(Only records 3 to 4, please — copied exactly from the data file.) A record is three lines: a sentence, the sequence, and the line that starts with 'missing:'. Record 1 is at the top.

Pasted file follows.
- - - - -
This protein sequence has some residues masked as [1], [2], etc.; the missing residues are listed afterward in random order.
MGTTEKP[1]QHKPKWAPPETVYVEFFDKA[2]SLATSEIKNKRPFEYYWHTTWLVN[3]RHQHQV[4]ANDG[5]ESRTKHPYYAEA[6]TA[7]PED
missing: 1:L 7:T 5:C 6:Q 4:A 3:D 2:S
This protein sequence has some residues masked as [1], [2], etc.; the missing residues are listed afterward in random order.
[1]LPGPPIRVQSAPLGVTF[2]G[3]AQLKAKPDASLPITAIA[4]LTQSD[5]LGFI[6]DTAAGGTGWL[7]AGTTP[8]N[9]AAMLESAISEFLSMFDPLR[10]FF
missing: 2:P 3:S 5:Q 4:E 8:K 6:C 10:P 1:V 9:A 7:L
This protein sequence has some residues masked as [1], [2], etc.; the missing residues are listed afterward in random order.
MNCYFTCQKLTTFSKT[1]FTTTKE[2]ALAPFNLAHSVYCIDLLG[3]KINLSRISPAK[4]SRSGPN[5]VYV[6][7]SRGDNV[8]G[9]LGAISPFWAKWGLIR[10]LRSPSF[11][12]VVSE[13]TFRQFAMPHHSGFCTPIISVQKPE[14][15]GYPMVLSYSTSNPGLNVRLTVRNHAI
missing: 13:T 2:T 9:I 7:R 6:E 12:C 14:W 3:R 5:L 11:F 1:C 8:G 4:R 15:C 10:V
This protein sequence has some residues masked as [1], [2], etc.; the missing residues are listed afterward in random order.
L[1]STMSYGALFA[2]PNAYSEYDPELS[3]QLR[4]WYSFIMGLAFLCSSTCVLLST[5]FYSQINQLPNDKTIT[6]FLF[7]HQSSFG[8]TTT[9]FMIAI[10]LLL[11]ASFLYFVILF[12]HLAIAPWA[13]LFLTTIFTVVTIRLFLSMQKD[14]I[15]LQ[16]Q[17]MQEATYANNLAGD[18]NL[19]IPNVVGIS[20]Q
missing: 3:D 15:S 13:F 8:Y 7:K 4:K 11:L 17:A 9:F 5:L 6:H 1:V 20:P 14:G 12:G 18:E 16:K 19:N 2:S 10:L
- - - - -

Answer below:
This protein sequence has some residues masked as [1], [2], etc.; the missing residues are listed afterward in random order.
MNCYFTCQKLTTFSKT[1]FTTTKE[2]ALAPFNLAHSVYCIDLLG[3]KINLSRISPAK[4]SRSGPN[5]VYV[6][7]SRGDNV[8]G[9]LGAISPFWAKWGLIR[10]LRSPSF[11][12]VVSE[13]TFRQFAMPHHSGFCTPIISVQKPE[14][15]GYPMVLSYSTSNPGLNVRLTVRNHAI
missing: 13:T 2:T 9:I 7:R 6:E 12:C 14:W 3:R 5:L 11:F 1:C 8:G 4:R 15:C 10:V
This protein sequence has some residues masked as [1], [2], etc.; the missing residues are listed afterward in random order.
L[1]STMSYGALFA[2]PNAYSEYDPELS[3]QLR[4]WYSFIMGLAFLCSSTCVLLST[5]FYSQINQLPNDKTIT[6]FLF[7]HQSSFG[8]TTT[9]FMIAI[10]LLL[11]ASFLYFVILF[12]HLAIAPWA[13]LFLTTIFTVVTIRLFLSMQKD[14]I[15]LQ[16]Q[17]MQEATYANNLAGD[18]NL[19]IPNVVGIS[20]Q
missing: 3:D 15:S 13:F 8:Y 7:K 4:K 11:L 17:A 9:F 5:L 6:H 1:V 20:P 14:G 12:G 18:E 16:K 19:N 2:S 10:L